Painted Wolf Wines produce wines from grapes that are mostly dry-farmed and produced organically or with minimal non-organic inputs. The grapes for their Pinotage were harvested over a two-week period in early 2014 from Kasteelsig in Malmesbury and from Leeuwenkuil on the Agter Paarl-Swartland border. 

    I found the Pinotage beautifully rounded with bushels of berry notes paired with some spice and earthy wood tones from its time in oak barrels.

    On My Plate...
    We have cooked South African cuisine before and it's always been a hit. In fact, I did a South African Soirée for one of my best friends' birthdays years ago (I think it was six years ago now). I made boontjiesop, bobotie, geelrys, three different sambals, melktert and poured cordials of Amarula liqueur for dessert. We also made a version of bobotie when we made a dinner from Lesotho, a country completely surrounded by South Africa. So, I wanted to try something new.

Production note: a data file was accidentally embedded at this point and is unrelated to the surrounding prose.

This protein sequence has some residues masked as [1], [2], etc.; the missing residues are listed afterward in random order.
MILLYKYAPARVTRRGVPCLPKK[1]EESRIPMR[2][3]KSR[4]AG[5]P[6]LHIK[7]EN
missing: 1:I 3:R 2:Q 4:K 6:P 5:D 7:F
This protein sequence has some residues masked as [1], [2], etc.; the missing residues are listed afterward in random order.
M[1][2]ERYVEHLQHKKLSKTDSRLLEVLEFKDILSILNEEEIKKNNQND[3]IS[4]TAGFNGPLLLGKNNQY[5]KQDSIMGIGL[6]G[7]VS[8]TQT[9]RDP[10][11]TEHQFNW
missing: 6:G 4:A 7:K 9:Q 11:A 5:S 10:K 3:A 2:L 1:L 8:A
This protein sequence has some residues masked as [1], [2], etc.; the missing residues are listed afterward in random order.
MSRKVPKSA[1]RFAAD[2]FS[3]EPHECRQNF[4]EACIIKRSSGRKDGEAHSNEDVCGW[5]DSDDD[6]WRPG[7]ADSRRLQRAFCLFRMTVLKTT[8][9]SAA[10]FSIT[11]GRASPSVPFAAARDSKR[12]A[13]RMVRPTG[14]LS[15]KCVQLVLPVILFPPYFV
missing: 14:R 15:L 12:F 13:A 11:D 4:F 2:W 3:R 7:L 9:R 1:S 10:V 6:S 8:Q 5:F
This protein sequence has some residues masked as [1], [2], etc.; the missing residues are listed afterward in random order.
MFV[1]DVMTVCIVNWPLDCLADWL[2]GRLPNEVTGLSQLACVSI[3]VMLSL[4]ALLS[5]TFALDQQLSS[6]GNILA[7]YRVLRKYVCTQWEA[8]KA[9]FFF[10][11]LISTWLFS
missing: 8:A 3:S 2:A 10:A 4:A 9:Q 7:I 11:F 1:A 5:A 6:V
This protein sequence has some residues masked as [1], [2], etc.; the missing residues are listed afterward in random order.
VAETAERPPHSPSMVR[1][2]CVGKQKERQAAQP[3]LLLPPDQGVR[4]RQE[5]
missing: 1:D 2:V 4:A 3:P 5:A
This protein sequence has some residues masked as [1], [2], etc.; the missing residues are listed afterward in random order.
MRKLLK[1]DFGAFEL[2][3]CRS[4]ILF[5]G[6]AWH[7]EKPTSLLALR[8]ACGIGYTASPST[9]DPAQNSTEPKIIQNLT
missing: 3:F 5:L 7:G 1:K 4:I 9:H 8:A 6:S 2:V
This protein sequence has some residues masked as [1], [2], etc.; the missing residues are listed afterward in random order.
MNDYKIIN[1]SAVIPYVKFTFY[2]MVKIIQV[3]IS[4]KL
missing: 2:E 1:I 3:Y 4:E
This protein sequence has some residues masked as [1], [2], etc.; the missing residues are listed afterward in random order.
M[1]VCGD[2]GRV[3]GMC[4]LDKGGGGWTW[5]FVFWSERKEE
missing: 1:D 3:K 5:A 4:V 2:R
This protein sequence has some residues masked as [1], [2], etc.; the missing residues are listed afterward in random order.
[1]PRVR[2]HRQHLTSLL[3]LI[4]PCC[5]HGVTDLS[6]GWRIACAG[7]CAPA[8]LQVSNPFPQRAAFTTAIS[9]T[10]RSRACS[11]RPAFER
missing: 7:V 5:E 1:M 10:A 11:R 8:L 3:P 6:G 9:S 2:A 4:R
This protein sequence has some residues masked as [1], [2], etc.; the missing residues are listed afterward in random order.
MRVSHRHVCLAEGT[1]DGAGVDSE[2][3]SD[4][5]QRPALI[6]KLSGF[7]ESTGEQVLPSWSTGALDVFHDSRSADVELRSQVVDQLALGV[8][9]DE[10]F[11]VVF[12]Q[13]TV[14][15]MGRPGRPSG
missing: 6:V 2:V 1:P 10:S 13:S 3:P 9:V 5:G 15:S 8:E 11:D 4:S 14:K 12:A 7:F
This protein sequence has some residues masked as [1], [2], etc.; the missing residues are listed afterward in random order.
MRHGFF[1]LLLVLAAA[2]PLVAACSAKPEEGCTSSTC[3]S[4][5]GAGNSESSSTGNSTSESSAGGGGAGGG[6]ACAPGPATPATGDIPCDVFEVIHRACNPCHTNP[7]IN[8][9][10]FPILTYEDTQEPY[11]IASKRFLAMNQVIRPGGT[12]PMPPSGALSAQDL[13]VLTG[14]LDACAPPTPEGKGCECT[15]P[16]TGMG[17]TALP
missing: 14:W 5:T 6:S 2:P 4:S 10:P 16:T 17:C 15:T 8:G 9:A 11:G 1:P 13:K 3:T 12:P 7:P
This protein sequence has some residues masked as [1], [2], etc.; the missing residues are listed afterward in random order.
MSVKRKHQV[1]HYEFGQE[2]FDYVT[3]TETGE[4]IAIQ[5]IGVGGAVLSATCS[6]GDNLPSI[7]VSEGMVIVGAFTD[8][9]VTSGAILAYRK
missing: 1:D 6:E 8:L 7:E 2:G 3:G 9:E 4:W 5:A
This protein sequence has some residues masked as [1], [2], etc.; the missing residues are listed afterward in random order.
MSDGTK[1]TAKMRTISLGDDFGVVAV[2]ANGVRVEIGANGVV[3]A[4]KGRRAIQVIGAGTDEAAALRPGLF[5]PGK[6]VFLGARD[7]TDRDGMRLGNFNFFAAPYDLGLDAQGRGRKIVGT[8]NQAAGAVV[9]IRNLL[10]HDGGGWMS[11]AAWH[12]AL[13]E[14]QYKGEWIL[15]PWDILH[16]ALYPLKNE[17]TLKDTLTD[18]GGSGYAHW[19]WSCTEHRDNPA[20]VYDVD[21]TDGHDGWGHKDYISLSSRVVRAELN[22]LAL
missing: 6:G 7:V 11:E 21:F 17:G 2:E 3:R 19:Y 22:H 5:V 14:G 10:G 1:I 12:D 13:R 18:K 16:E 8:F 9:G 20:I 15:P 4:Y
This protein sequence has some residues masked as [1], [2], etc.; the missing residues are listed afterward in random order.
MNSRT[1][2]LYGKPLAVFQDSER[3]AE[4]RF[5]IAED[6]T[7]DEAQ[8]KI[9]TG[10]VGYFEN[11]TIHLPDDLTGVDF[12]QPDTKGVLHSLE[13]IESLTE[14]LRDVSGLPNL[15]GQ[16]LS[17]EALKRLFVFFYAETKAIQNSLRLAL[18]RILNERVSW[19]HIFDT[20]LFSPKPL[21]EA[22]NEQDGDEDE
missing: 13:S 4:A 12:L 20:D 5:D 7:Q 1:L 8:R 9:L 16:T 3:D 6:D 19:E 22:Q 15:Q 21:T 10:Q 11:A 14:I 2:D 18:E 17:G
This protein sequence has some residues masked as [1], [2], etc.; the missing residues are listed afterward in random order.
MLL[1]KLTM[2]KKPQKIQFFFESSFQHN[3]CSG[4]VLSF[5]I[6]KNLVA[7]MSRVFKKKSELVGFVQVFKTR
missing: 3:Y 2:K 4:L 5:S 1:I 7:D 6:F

Enter Bunny Chow. It's a well-loved dish that originated a hundred years ago in the curry houses of Durban, a South African city that houses the largest Indian population outside of India. Bunny Chow is a hollowed out piece of white bread filled with a spicy curry. Its portability circumvented one of the race laws that banned African diners from eating inside Indian or Malay restaurants.